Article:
Study: Bolder lagoon cleanup effort needed beyond fertilizer ban

Indian River County’s decade-old rainy-season fertilizer ban may have curbed nutrient runoff into the lagoon in the first few years after it was put into force, but any improvement in water quality has long since “plateaued” and tougher measures to clean up the lagoon are now needed, according to researchers.

The county fertilizer ordinance, which was enacted with considerable fanfare in 2013, prohibits the residential use of nitrogen- or phosphorus-containing fertilizers during the rainy season from June 1 to Sept. 30.

“The initial overestimation of [nitrogen] contributions from residential fertilizers applications led to broad public support and the passage of numerous fertilizer ordinances along the Indian River Lagoon during the study period,” a study published by Florida Atlantic University researchers in the August issue of the scientific journal Marine Pollution Bulletin reads.

But Dr. Brian Lapointe, research professor at Harbor Branch Oceanographic Institute, now says his team of FAU scientists sampled water and macroalgae before fertilizer ordinances were enacted, and then again five years after implementation.

They then tested nutrient levels and for isotopes which allowed differentiation between the sources of nutrients. The FAU researchers found that rainy-season fertilizer blackouts have not been effective in reducing nutrient loads in the lagoon.

Indian River County’s stormwater educator and fertilizer enforcement officer, Alexis Peralta, says that throughout this period, she has been “sampling our canals so that I could see, over time, if we were reducing our nutrient load … I have results that show the trending line of the nutrient levels going down, particularly in those first four years after (the fertilizer ban) passed.”

“Our fertilizer ordinance actually seems to have made a difference,” she says. But Peralta concedes that improvement here as a result of the fertilizer ban has now “plateaued.”

The researchers said the fertilizer blackouts “ultimately diverted attention, efforts, and funds that potentially could have been more effective if allocated to reducing human waste impacts” from septic tanks.

“Fertilizer was the low-hanging fruit, but it’s not a catch-all,” Peralta agreed.

“It’s hard because fertilizer was the big, shiny thing to look at, which does create pinpoint focus on that one part – I have had residents always coming at me about the fertilizer,” Peralta says. “But it’s not just about fertilizer, this is just the first step that we all collectively took.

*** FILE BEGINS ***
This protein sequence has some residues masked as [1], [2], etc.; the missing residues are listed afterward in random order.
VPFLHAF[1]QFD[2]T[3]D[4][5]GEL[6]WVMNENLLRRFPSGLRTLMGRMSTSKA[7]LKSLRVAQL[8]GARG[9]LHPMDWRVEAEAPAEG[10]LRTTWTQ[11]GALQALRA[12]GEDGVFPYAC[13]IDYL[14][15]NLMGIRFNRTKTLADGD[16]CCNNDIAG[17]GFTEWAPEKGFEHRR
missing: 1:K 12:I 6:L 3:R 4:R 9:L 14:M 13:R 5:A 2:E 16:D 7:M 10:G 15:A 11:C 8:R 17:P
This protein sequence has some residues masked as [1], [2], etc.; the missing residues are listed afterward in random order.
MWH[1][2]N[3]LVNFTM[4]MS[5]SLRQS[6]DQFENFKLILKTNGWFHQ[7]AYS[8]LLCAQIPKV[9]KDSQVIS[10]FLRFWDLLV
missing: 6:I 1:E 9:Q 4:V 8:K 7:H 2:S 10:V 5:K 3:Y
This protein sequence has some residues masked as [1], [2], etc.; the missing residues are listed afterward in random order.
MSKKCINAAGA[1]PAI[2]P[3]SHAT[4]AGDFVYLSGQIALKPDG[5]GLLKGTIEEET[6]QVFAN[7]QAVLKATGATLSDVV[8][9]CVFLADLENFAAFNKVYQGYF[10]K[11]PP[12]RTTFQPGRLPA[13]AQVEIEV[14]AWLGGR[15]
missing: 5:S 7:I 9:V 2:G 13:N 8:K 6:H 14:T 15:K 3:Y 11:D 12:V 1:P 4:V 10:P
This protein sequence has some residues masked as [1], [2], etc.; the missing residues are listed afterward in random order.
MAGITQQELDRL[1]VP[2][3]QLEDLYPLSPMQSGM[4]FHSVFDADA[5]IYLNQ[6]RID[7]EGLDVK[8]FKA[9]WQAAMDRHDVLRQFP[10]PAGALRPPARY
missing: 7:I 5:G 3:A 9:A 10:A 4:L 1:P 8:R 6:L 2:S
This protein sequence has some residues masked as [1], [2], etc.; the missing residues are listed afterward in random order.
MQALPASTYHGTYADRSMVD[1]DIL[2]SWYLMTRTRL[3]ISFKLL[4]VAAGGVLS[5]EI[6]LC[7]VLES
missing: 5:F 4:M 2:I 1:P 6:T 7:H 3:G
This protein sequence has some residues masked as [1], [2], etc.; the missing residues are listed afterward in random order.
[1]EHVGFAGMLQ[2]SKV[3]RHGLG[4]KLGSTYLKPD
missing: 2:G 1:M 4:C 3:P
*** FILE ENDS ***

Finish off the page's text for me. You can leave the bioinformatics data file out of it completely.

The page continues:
“It was never meant to be, ‘This is the only thing we have to do to fix the lagoon’s nutrient problem.’ I don’t think anyone who’s working on the lagoon has ever felt that. I think citizens take it out of context,” Peralta continued.

The FAU study highlights Brevard County’s Save Our Indian River Lagoon Project Plan for its multi-faceted effort to aid the waterway. The Indian River County Commission will vote on finalization of its own lagoon plan – devised by Tetra Tech, the same consultants who did Brevard’s plan – on Sept. 26.

A large portion of the conceptual projects within Indian River County’s plan include septic-to-sewer connections for nearly 6,000 homes throughout the county. Tetra Tech estimates septic-to-sewer hookups for 1,500 homes within 55 yards of water would remove nearly 10 times more nitrogen, per year, from the lagoon than fertilizer ordinances do.

Though these projects are split into groups, lumped together the cost per home of these septic to sewer conversions averages approximately $15,000.

The City of Vero Beach has led the way in getting barrier island residents, and mainland residents near the lagoon, hooked up to sewer lines via Septic Tank Effluent Pump or STEP systems.

Of Vero’s 1,500 septic systems, more than 600 or about 41 percent of eligible properties in the city limits, have already been converted from septic to sewer, and the program is expanding.

The septic-to-sewer connections are also necessary to comply with House Bill 1379, signed in May. According to the draft lagoon management plan, “all existing conventional septic systems in the Indian River Lagoon basin must connect to central sewer or upgrade to enhanced nutrient removal septic systems by July 1, 2030.”

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